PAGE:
Christmas is nearly here – it's a holiday that's synonymous with family. Thanks to Disney a new family tradition is currently underway – Star Wars. One of Hollywood’s biggest and oldest film franchises, when you strip it down, instills many of the same values associated with Christmas. Audiences are able to experience the highs and lows of the Skywalkers, who may be one of the most dysfunctional families ever. But what’s okay because so many of us love to see redemption tales with love at its core.

The Last Jedi is the eighth episode in the Star Wars saga, written and directed by Rian Johnson (Looper, Brick, The Brothers Bloom). When Disney bought Lucasfilm with intent to produce Star Wars sequels and spinoffs, I was naturally excited. Hearing that J.J. Abrams would direct Episode VII seemed like a perfect marriage (especially since he helped resurrect Star Trek and Mission: Impossible), but when Johnson was hired for Episode VIII, that’s the one I looked forward to the most and circled as potentially the best of this sequel trilogy. Episode IX is still two years away but The Last Jedi, thanks mainly to Johnson, may be the best film in the entire series.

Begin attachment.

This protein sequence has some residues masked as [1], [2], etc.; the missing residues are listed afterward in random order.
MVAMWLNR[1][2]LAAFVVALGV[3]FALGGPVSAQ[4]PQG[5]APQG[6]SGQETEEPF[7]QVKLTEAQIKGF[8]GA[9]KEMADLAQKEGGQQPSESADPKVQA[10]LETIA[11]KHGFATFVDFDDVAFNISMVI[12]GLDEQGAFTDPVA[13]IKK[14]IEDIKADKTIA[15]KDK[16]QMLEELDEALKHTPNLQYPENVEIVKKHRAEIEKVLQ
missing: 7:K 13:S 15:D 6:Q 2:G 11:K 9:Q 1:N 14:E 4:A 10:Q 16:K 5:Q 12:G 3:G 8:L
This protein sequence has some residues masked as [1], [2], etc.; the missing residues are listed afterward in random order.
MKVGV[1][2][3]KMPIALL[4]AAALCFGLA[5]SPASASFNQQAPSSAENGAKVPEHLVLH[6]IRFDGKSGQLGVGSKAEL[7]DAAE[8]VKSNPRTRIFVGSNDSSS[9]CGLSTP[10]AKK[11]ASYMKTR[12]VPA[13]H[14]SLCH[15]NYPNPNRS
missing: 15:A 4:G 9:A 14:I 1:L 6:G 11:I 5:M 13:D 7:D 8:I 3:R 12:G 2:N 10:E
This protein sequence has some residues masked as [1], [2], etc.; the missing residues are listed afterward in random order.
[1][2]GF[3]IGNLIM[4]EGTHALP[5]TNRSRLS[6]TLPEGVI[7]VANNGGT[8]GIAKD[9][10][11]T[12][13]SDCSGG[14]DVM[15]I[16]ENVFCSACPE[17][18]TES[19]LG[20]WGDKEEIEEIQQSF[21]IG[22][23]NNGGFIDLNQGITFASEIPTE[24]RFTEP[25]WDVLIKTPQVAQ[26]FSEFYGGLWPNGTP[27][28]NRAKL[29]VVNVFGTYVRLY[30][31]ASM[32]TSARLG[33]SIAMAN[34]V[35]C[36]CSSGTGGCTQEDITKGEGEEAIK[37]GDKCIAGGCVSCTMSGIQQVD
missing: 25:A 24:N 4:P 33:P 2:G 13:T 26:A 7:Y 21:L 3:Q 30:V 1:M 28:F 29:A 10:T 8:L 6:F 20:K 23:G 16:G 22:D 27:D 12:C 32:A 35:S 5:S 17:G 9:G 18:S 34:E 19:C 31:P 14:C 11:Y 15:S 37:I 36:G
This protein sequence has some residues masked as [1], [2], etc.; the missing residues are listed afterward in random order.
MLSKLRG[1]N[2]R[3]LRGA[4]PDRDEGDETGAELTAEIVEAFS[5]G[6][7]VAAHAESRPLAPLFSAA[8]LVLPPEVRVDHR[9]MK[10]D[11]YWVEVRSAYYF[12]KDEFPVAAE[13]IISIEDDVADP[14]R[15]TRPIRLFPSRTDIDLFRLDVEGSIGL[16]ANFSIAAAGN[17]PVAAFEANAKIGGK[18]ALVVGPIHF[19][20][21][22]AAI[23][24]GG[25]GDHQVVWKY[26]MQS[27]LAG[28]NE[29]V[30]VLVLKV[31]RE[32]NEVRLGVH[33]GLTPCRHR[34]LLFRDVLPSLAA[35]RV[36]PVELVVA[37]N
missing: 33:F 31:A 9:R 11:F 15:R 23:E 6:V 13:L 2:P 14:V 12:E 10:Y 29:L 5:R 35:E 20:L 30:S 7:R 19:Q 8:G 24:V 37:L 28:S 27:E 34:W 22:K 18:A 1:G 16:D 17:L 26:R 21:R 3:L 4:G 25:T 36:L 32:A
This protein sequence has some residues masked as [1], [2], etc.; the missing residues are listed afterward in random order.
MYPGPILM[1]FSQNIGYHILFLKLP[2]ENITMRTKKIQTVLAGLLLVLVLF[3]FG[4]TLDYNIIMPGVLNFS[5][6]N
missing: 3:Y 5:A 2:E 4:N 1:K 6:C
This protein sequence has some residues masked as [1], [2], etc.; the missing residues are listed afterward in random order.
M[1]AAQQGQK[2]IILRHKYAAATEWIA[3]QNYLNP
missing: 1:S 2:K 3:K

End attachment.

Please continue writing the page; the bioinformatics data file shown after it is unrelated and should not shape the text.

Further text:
The Last Jedi picks up where The Force Awakens left off, and early on it is dark - similar to The Empire Strikes Back. With this being the middle entry of the sequel trilogy, it seemed viewers were destined to witness much of the fan service and callbacks to the original trilogy. That aspect is evident, but Johnson’s script also goes in unexpected and exciting directions. These new paths surprisingly fit despite initially looking out of place.

Johnson continues to focus on Rey (Daisy Ridley) and her journey of self-discovery. Her quest leads her to Luke Skywalker (Mark Hamill), who’s living in solitude. Luke is disillusioned and bitter, qualities not associated with the only known living Jedi. Rey, besides efforts in coaxing Luke to join the Resistance with his sister Leia (Carrie Fisher), seeks his tutelage since she is strong in the ways of the Force. Luke’s reaction is the surprise within his pessimistic attitude, but as the 152-minute feature unfolds we understand his frustration and apprehension.